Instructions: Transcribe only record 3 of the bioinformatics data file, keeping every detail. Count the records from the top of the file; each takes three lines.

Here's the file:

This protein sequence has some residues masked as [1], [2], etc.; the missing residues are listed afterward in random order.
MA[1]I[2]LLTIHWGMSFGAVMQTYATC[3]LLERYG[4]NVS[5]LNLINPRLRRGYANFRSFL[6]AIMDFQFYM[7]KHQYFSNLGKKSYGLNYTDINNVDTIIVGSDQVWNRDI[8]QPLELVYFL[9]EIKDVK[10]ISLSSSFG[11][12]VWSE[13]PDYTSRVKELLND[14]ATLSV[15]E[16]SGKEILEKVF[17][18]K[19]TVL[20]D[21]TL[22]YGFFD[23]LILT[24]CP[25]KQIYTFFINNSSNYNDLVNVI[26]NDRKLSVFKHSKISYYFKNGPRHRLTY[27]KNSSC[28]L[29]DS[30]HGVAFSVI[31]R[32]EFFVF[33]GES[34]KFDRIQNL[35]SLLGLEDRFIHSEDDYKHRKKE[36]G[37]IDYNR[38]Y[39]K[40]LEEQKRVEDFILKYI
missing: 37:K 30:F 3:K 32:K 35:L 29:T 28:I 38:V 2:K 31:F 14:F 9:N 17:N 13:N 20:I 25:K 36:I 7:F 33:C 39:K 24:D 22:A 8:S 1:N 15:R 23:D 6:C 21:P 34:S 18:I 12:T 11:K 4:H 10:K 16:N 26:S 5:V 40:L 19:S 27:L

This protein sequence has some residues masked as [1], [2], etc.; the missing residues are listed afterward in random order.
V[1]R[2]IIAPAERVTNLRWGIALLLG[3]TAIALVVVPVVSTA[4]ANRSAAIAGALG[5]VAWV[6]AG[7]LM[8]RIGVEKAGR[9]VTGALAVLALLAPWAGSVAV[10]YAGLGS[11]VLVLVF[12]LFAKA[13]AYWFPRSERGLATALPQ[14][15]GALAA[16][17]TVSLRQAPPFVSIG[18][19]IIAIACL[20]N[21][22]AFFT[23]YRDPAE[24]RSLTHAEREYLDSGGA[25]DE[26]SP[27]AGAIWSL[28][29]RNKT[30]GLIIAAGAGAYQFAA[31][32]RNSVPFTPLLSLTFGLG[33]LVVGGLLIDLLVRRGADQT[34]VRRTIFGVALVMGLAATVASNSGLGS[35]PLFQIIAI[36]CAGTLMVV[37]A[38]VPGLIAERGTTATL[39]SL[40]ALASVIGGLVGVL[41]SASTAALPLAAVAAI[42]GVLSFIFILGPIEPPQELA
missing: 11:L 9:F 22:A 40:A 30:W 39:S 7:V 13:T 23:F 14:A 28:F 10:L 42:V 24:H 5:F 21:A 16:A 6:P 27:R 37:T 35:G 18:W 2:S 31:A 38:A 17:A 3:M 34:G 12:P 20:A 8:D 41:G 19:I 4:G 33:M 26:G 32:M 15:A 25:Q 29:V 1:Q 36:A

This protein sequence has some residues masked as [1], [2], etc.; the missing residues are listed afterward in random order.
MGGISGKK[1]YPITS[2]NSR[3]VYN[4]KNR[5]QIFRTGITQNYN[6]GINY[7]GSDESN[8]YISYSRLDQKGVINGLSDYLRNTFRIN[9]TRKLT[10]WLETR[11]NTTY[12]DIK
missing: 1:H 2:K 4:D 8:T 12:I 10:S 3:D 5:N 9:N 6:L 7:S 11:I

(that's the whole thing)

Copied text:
This protein sequence has some residues masked as [1], [2], etc.; the missing residues are listed afterward in random order.
MGGISGKK[1]YPITS[2]NSR[3]VYN[4]KNR[5]QIFRTGITQNYN[6]GINY[7]GSDESN[8]YISYSRLDQKGVINGLSDYLRNTFRIN[9]TRKLT[10]WLETR[11]NTTY[12]DIK
missing: 1:H 2:K 4:D 8:T 12:I 10:S 3:D 5:N 9:N 6:L 7:S 11:I